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National brain tumour research funding needs to increase to £35 million a year

Cycling 220 miles to find a cure

A man who lost his dad to a brain tumour is preparing to take on an epic cycling challenge to raise funds for Brain Tumour Research.

James Potter, director of The Linked In Man, will saddle up for a 220-mile cycle challenge on 23rd May. His efforts are in memory of his father, Anthony Potter, who died from a brain tumour in September 1988, aged 50.

Anthony was initially diagnosed with malignant melanoma. He had surgery and was given the all-clear, enjoying a few years of good health. However, the cancer metastasised to his brain, causing multiple, inoperable tumours.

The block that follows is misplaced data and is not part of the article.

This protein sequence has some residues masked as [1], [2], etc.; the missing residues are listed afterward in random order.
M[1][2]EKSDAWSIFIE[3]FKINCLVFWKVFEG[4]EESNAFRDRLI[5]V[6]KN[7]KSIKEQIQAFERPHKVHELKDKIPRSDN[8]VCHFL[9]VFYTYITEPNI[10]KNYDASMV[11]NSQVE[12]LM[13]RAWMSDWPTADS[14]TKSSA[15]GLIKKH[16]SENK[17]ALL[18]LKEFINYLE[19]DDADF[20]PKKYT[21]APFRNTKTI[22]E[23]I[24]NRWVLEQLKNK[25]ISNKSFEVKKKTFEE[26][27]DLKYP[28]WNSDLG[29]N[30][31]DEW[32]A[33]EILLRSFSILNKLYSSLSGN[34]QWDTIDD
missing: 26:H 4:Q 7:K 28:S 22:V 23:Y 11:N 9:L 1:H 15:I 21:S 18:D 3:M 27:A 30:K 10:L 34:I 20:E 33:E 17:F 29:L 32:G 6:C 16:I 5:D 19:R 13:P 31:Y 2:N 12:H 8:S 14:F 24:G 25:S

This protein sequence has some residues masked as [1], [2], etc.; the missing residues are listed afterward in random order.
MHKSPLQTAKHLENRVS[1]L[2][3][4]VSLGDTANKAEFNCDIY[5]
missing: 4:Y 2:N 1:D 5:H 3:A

Determined to try and prevent more families from experiencing the same devastation, James (pictured training at home) hopes to raise £5,480 to sponsor two days of research at one of our Centres of Excellence.

He said: “I’m attempting to cover the 220-mile distance and it will undoubtedly be my biggest personal challenge to date. The route takes in a lot of hills with more than 85% of it off-road. Training is hard but it’s going well and I’m now up to 100 miles off-road a week and increasing steadily – a massive step up from my normal 20 miles a week!

“My motivation is that I wanted to make a difference and to do it in Dad’s name is an honour. He’s always in my thoughts. I’ve also known friends lose their lives to this awful disease and I’m keen to raise awareness of the fact that brain tumours kill more children and adults under the age of 40 than any other cancer and that the incidences of, and deaths from, brain tumours are increasing year on year.”

To support James’ fundraising, please visit

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